CCN1 suppresses pulmonary vascular smooth muscle contraction in response to hypoxia

Seon Jin Lee, Meng Zhang, Kebin Hu, Ling Lin, Duo Zhang, Yang Jin

Research output: Contribution to journalArticle

7 Citations (Scopus)

Abstract

Pulmonary vasoconstriction and increased vascular resistance are common features in pulmonary hypertension (PH). One of the contributing factors in the development of pulmonary vasoconstriction is increased pulmonary artery smooth muscle cell (PASMC) contraction. Here we report that CCN1, an extracellular matrix molecule, suppressed PASMC contraction in response to hypoxia. CCN1 (Cyr61), discovered in past decade, belongs to the Cyr61-CTGF-Nov (CCN) family. It carries a variety of cellular functions, including angiogenesis and cell adhesion, death, and proliferation. Hypoxia robustly upregulated the expression of CCN1 in the pulmonary vessels and lung parenchyma. Given that CCN1 is a secreted protein and functions in a paracine manner, we examined the potential effects of CCN1 on the adjacent smooth muscle cells. Interestingly, bioactive recombinant CCN1 significantly suppressed hypoxia-induced contraction in human PASMCs in vitro. Consistently, in the in vivo functional studies, administration of bioactive CCN1 protein significantly decreased right ventricular pressure in three different PH animal models. Mechanistically, protein kinase A–pathway inhibitors abolished the effects of CCN1 in suppressing PASMC contraction. Furthermore, CCN1-inhibited smooth muscle contraction was independent of the known vasodilators, such as nitric oxide. Taken together, our studies indicated a novel cellular function of CCN1, potentially regulating the pathogenesis of PH.

Original languageEnglish (US)
Pages (from-to)716-722
Number of pages7
JournalPulmonary Circulation
Volume5
Issue number4
DOIs
StatePublished - Oct 7 2015

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Muscle Contraction
Vascular Smooth Muscle
Smooth Muscle Myocytes
Pulmonary Hypertension
Pulmonary Artery
Lung
Vasoconstriction
Cysteine-Rich Protein 61
Ventricular Pressure
Protein Kinase Inhibitors
Vasodilator Agents
Cell Adhesion
Vascular Resistance
Extracellular Matrix
Smooth Muscle
Nitric Oxide
Cell Death
Animal Models
Cell Proliferation
Hypoxia

All Science Journal Classification (ASJC) codes

  • Pulmonary and Respiratory Medicine

Cite this

Lee, Seon Jin ; Zhang, Meng ; Hu, Kebin ; Lin, Ling ; Zhang, Duo ; Jin, Yang. / CCN1 suppresses pulmonary vascular smooth muscle contraction in response to hypoxia. In: Pulmonary Circulation. 2015 ; Vol. 5, No. 4. pp. 716-722.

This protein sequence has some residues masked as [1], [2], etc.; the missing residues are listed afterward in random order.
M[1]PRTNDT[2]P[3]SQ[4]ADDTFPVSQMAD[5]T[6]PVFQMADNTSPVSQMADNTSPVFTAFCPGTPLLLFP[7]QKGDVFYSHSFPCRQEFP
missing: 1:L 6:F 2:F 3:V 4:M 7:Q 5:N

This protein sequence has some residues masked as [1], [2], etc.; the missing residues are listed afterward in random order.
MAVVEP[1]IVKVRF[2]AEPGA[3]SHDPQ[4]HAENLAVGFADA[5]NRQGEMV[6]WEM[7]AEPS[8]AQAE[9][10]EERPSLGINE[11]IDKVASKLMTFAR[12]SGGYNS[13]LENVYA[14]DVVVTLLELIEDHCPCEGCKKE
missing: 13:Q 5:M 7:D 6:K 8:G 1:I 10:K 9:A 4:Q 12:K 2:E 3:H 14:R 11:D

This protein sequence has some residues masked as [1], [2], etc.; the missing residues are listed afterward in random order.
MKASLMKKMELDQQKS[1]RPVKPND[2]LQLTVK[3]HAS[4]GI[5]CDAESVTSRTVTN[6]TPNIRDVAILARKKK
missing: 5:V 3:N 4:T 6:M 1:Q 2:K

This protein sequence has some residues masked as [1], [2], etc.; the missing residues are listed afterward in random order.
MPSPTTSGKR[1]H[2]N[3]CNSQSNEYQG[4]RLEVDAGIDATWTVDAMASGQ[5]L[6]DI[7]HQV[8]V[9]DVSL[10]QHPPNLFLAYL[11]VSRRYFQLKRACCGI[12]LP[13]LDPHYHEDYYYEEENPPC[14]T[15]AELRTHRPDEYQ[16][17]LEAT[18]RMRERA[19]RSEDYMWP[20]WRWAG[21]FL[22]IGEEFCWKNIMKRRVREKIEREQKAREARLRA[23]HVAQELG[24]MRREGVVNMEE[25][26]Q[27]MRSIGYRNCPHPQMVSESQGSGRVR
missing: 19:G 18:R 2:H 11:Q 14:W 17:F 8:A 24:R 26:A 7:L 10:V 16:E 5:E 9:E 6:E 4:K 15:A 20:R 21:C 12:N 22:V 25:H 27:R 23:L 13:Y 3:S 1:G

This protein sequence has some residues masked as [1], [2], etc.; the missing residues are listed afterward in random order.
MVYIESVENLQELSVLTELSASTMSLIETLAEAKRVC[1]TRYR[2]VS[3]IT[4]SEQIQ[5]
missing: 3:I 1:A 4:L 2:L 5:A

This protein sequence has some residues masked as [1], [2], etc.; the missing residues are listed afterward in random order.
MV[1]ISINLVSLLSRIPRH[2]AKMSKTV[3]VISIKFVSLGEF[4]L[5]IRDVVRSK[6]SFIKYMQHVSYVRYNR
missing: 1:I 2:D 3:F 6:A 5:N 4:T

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abstract = "Pulmonary vasoconstriction and increased vascular resistance are common features in pulmonary hypertension (PH). One of the contributing factors in the development of pulmonary vasoconstriction is increased pulmonary artery smooth muscle cell (PASMC) contraction. Here we report that CCN1, an extracellular matrix molecule, suppressed PASMC contraction in response to hypoxia. CCN1 (Cyr61), discovered in past decade, belongs to the Cyr61-CTGF-Nov (CCN) family. It carries a variety of cellular functions, including angiogenesis and cell adhesion, death, and proliferation. Hypoxia robustly upregulated the expression of CCN1 in the pulmonary vessels and lung parenchyma. Given that CCN1 is a secreted protein and functions in a paracine manner, we examined the potential effects of CCN1 on the adjacent smooth muscle cells. Interestingly, bioactive recombinant CCN1 significantly suppressed hypoxia-induced contraction in human PASMCs in vitro. Consistently, in the in vivo functional studies, administration of bioactive CCN1 protein significantly decreased right ventricular pressure in three different PH animal models. Mechanistically, protein kinase A–pathway inhibitors abolished the effects of CCN1 in suppressing PASMC contraction. Furthermore, CCN1-inhibited smooth muscle contraction was independent of the known vasodilators, such as nitric oxide. Taken together, our studies indicated a novel cellular function of CCN1, potentially regulating the pathogenesis of PH.",
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CCN1 suppresses pulmonary vascular smooth muscle contraction in response to hypoxia. / Lee, Seon Jin; Zhang, Meng; Hu, Kebin; Lin, Ling; Zhang, Duo; Jin, Yang.

In: Pulmonary Circulation, Vol. 5, No. 4, 07.10.2015, p. 716-722.

Research output: Contribution to journalArticle

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